The Securities and Exchange Commission proposed rule changes that would enhance risk management practices for central counterparties in the U.S. Treasury market and facilitate additional clearing of U.S. Treasury securities transactions. The proposed rule changes would update the membership standards required of covered clearing agencies for the US Treasury market with respect to a member’s clearance and settlement of specified secondary market transactions.
Additional proposed rule changes are designed to reduce the risks faced by a clearing agency and incentivize and facilitate additional central clearing in the US Treasury market.
“The Securities and Exchange Commission plays a critical role in how the Treasury market functions, including to help ensure that these markets stay efficient, competitive, and resilient,” said SEC Chair Gary Gensler in a statement. “One aspect of that role is our oversight of clearinghouses for Treasury securities. While central clearing does not eliminate all risk, it certainly does lower it. In 2017, however, only 13% of Treasury cash transactions were centrally cleared. Thus, I think there is more work to be done with respect to the amount of Treasury activity that is centrally cleared. I think that these rules would reduce risk across a vital part of our capital markets in both normal and stress times. This advances our three-part mission.”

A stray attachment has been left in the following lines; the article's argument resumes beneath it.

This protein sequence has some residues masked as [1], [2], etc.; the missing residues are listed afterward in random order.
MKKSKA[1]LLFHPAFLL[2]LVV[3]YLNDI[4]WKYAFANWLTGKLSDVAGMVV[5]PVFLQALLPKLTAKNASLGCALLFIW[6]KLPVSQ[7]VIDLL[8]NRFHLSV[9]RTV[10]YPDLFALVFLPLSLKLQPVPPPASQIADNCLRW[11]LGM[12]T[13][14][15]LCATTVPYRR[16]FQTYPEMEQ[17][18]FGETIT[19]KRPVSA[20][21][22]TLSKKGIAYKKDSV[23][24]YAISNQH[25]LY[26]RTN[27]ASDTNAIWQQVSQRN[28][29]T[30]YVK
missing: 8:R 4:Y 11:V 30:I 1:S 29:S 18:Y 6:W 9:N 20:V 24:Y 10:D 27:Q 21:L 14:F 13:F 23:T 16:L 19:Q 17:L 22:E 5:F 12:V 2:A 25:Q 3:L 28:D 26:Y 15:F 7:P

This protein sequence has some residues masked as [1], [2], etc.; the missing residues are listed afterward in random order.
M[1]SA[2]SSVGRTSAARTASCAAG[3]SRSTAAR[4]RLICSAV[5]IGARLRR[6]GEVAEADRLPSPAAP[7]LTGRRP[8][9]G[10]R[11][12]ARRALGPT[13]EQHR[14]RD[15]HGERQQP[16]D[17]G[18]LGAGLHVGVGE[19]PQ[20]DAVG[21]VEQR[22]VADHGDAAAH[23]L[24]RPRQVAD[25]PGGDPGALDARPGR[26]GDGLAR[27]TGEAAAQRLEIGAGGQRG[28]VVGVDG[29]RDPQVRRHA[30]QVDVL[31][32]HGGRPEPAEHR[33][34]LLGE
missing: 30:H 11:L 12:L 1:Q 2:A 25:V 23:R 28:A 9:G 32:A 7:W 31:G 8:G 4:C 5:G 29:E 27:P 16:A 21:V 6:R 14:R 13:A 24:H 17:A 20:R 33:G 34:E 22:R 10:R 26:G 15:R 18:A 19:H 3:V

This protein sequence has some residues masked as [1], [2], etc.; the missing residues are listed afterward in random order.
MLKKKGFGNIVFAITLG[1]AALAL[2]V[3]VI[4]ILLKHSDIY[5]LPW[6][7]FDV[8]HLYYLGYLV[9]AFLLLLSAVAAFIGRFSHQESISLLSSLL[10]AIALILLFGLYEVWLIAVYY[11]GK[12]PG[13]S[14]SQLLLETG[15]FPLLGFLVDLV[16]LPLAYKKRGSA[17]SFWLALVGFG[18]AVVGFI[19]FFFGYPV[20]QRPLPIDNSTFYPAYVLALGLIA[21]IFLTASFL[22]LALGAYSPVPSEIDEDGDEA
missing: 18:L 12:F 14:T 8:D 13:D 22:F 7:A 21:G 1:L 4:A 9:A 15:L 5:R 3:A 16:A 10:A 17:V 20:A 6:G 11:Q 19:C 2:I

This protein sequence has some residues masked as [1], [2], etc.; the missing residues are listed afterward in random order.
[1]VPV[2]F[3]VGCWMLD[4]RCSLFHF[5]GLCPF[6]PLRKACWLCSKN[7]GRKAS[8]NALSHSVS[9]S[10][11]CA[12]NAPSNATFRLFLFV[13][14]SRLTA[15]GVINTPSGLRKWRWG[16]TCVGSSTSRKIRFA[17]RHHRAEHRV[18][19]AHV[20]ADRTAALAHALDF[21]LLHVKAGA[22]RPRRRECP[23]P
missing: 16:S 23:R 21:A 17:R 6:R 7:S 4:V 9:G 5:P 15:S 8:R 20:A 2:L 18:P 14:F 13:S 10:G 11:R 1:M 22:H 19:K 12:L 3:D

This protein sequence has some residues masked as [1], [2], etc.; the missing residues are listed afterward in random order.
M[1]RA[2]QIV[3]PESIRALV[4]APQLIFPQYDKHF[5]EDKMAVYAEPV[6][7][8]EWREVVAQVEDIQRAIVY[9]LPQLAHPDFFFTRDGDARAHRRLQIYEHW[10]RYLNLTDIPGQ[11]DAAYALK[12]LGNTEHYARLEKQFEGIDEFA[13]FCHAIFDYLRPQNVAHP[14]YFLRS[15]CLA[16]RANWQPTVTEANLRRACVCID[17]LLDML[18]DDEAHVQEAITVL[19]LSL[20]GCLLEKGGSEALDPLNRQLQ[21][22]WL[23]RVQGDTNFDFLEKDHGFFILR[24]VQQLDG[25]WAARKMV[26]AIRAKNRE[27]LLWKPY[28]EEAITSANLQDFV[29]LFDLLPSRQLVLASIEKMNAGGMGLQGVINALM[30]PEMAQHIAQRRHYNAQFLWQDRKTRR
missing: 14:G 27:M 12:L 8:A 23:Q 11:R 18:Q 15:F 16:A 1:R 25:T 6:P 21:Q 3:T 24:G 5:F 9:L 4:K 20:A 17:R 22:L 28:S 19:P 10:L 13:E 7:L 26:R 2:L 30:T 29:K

Specifically, the proposal would require that clearing agencies in the US Treasury market adopt policies and procedures designed to require their members to submit for clearing certain specified secondary market transactions. These transactions would include: all repurchase and reverse repurchase agreements collateralized by US Treasury securities entered into by a member of the clearing agency; all purchase and sale transactions entered into by a member of the clearing agency that is an interdealer broker; and all purchase and sale transactions entered into between a clearing agency member and either a registered broker-dealer, a government securities broker, a government securities dealer, a hedge fund, or a particular type of leveraged account.
With respect to customer margin, the proposal would permit broker-dealers to include margin required and on deposit at a clearing agency in the US Treasury market as a debit in the customer reserve formula, subject to certain conditions. In addition, the proposal would require clearing agencies in this market to collect and calculate margin for house and customer transactions separately. Finally, the proposal would require policies and procedures designed to ensure that the clearing agency has appropriate means to facilitate access to clearing, including for indirect participants.